Amazon said Thursday it has signed a deal for the electronic books rights to all seven Harry Potter titles in English, French, Italian, German and Spanish for its Kindle lending library.
The deal allows subscribers of the Amazon Prime service, which requires an annual subscription, to borrow the electronic versions of best-selling JK Rowling books.
Amazon said it inked the exclusive license with J.K. Rowling’s Pottermore website to make the titles available to its customers via the Kindle e-reader.
But the deal only allows for borrowing of the ebooks, with Pottermore remaining the only place to buy the electronic versions.
“We’re absolutely delighted to have reached this agreement with Pottermore. This is the kind of significant investment in the Kindle ecosystem that we’ll continue to make on behalf of Kindle owners,” said Jeff Bezos, Amazon’s chief executive.
“Over a year, borrowing the Harry Potter books, plus a handful of additional titles, can alone be worth more than the $79 cost of Prime or a Kindle. The Kindle Owners’ Lending Library also has an innovative feature that’s of great benefit for popular titles like Harry Potter — unlimited supply of each title — you never get put on a waiting list.”
The Amazon lending library has now grown to over 145,000 books that can be borrowed for free as frequently as once a month, with no due dates.
Books are borrowed to read on a Kindle device, and customers can have one book out at a time. When customers want to borrow a new book, any borrowed book can be returned from their device.
Rowling laid down her pen — and Harry’s magic wand — when she finished the seventh and final Potter book in 2007, and since then the series has sold more than 450 million copies around the world in 74 languages.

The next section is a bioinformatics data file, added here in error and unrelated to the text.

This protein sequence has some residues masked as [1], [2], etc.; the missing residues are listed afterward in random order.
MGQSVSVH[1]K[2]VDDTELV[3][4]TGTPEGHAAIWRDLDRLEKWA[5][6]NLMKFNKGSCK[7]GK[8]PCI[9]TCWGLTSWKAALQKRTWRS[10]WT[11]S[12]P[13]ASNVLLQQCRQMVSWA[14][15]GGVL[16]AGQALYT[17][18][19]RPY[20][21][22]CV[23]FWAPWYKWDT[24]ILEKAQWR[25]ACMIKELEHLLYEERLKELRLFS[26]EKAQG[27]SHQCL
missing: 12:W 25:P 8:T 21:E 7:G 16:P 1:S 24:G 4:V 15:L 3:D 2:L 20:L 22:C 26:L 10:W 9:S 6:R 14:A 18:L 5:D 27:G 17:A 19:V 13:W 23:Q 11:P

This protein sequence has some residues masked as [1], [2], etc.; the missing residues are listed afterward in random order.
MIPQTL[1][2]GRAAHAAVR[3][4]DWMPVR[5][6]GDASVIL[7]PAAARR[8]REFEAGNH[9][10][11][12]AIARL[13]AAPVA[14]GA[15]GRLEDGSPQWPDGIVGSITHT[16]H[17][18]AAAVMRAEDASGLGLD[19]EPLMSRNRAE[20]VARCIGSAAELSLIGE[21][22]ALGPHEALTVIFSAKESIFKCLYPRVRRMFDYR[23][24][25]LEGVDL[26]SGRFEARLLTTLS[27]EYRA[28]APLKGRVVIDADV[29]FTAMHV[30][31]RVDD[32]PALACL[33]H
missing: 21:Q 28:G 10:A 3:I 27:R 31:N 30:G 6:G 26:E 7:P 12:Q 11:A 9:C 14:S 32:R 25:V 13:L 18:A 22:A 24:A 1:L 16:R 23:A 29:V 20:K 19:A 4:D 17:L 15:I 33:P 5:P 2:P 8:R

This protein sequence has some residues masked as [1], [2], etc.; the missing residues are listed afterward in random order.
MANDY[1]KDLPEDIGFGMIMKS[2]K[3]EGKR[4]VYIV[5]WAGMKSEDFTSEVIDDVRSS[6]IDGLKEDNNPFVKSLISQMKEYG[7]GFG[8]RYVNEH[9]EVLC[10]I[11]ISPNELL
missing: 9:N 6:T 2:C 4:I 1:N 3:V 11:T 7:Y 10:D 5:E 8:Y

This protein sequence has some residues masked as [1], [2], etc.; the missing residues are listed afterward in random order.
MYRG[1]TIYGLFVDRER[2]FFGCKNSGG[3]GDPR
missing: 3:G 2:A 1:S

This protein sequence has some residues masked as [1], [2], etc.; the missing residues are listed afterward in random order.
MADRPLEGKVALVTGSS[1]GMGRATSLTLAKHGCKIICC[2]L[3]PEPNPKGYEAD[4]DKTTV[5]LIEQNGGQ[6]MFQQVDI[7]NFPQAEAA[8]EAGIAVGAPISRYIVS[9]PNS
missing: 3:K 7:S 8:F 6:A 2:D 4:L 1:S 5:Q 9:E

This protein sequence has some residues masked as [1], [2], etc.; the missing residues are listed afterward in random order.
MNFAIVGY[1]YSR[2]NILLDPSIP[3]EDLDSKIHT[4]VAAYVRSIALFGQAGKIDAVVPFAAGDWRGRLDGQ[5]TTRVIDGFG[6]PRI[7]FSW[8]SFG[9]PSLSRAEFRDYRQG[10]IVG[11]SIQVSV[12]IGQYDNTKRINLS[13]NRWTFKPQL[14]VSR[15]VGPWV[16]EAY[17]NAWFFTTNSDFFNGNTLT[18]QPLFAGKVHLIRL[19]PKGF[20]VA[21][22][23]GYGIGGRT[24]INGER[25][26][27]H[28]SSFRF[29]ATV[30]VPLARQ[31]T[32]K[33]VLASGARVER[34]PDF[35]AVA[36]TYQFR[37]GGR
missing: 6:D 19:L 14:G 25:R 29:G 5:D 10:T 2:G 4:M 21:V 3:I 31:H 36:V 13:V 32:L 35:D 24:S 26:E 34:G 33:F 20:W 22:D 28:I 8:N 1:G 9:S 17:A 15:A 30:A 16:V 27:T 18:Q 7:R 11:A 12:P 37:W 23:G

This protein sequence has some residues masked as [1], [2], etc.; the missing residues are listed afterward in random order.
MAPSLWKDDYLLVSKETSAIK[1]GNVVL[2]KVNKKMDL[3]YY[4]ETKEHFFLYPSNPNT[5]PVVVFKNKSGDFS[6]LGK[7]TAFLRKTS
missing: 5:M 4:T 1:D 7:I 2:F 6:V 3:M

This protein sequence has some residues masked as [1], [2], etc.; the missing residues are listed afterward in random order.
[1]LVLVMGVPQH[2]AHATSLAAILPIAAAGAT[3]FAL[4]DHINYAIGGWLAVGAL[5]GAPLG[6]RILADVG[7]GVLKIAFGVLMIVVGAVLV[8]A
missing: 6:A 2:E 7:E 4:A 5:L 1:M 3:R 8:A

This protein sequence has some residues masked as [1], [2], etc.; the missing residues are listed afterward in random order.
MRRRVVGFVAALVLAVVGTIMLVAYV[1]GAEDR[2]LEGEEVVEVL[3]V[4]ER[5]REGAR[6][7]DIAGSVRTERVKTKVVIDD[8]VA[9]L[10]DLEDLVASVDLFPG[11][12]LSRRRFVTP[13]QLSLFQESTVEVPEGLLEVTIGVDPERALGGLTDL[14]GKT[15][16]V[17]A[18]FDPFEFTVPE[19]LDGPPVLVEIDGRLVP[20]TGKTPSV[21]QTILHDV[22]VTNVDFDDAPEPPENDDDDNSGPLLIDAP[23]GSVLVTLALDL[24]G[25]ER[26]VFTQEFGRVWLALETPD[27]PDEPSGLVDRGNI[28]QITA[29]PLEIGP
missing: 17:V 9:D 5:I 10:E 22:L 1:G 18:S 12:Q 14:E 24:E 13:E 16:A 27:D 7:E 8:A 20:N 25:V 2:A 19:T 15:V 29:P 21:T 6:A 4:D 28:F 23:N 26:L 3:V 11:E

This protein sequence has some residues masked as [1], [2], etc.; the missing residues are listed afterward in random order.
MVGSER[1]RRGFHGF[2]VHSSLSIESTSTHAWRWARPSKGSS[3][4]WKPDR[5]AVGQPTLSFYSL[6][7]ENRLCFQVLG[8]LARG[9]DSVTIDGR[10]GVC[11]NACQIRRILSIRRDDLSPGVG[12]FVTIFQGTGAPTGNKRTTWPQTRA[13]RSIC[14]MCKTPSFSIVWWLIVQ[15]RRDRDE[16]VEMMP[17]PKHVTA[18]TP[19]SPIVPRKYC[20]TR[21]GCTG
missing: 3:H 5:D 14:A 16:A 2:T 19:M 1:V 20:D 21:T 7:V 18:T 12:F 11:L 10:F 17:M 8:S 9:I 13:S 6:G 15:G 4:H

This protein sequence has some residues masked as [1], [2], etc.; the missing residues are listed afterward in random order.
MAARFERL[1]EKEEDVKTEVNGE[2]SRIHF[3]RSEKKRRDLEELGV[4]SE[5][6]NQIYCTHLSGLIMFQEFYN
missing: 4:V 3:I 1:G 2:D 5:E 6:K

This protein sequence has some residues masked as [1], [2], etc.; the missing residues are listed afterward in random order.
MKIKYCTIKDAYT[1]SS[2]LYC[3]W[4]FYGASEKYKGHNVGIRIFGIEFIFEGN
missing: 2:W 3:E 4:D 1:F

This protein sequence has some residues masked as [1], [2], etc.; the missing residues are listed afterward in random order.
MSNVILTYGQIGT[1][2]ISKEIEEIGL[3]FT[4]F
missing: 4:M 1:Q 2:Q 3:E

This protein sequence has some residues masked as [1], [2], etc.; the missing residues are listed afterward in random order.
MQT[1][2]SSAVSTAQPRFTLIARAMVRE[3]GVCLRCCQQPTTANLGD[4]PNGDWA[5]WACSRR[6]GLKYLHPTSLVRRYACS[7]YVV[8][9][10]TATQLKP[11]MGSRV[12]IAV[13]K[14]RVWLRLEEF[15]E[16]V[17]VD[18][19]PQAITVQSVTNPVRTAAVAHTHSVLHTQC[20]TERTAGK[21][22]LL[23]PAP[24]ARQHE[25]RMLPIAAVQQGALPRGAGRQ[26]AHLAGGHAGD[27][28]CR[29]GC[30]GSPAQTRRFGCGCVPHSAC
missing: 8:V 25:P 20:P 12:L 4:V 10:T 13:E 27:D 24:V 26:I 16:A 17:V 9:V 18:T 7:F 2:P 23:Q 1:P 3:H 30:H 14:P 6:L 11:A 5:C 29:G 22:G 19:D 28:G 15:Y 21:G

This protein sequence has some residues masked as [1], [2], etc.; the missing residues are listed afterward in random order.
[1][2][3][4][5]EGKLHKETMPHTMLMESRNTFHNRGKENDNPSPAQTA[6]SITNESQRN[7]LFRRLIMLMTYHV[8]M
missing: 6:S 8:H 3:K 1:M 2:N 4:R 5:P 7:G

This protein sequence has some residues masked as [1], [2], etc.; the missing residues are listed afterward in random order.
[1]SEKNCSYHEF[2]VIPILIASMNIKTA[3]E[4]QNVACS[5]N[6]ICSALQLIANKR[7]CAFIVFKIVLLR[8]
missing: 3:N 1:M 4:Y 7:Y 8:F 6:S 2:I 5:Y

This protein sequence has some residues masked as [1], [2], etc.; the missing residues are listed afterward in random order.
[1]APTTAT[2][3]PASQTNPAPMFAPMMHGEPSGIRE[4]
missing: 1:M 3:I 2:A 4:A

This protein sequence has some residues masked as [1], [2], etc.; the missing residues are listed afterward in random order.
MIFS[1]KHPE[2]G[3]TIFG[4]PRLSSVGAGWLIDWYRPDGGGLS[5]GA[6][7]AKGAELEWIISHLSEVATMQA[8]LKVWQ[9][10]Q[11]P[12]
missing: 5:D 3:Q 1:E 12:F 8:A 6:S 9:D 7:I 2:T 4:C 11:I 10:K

[A person grabs a hardcover copy of “Harry Potter And The Deathly Hallows”, in Paris in 2007. AFP Photo/Francois Guillot]
Republican John Kasich comes out in favor of Trump’s impeachment
Fox News launches desperate clean up effort after Mulvaney acknowledges Ukraine quid pro quo
Several Fox News hosts embarked on a large cleanup effort Thursday night in the hours after acting White House chief of staff Mick Mulvaney acknowledged that President Donald Trump withheld millions in military aid to Ukraine in an attempt to pressure the country to launch an investigation that could benefit him politically.
Pompeo now regrets not defending Ukraine ambassador as scandal ensnares the State Department: report
Sources are saying Secretary of State Mike Pompeo has become frustrated by the loss of some top officials and regrets his failure to defend the former ambassador to the Ukraine from a smear campaign.
One source said Pompeo failed to get involved because he was afraid of upending U.S.-Ukraine policy and be pushed out of the administration like former national security adviser John Bolton, reported CNN.